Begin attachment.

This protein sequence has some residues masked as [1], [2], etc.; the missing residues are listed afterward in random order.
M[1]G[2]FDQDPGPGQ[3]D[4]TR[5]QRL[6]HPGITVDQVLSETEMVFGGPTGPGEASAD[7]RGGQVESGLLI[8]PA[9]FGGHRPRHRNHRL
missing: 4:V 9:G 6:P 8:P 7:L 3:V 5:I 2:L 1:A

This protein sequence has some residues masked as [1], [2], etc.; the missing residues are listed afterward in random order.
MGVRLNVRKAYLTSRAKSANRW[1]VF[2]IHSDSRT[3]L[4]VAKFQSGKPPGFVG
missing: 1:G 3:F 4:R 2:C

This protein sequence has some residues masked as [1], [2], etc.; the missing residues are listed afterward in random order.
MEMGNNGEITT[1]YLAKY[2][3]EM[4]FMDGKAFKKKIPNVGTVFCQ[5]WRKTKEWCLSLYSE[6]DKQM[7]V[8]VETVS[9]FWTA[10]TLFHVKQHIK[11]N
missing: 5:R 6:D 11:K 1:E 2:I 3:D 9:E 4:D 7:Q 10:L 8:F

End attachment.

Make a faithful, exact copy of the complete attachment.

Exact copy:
This protein sequence has some residues masked as [1], [2], etc.; the missing residues are listed afterward in random order.
M[1]G[2]FDQDPGPGQ[3]D[4]TR[5]QRL[6]HPGITVDQVLSETEMVFGGPTGPGEASAD[7]RGGQVESGLLI[8]PA[9]FGGHRPRHRNHRL
missing: 4:V 9:G 6:P 8:P 7:L 3:V 5:I 2:L 1:A

This protein sequence has some residues masked as [1], [2], etc.; the missing residues are listed afterward in random order.
MGVRLNVRKAYLTSRAKSANRW[1]VF[2]IHSDSRT[3]L[4]VAKFQSGKPPGFVG
missing: 1:G 3:F 4:R 2:C

This protein sequence has some residues masked as [1], [2], etc.; the missing residues are listed afterward in random order.
MEMGNNGEITT[1]YLAKY[2][3]EM[4]FMDGKAFKKKIPNVGTVFCQ[5]WRKTKEWCLSLYSE[6]DKQM[7]V[8]VETVS[9]FWTA[10]TLFHVKQHIK[11]N
missing: 5:R 6:D 11:K 1:E 2:I 3:D 9:E 4:D 7:Q 10:L 8:F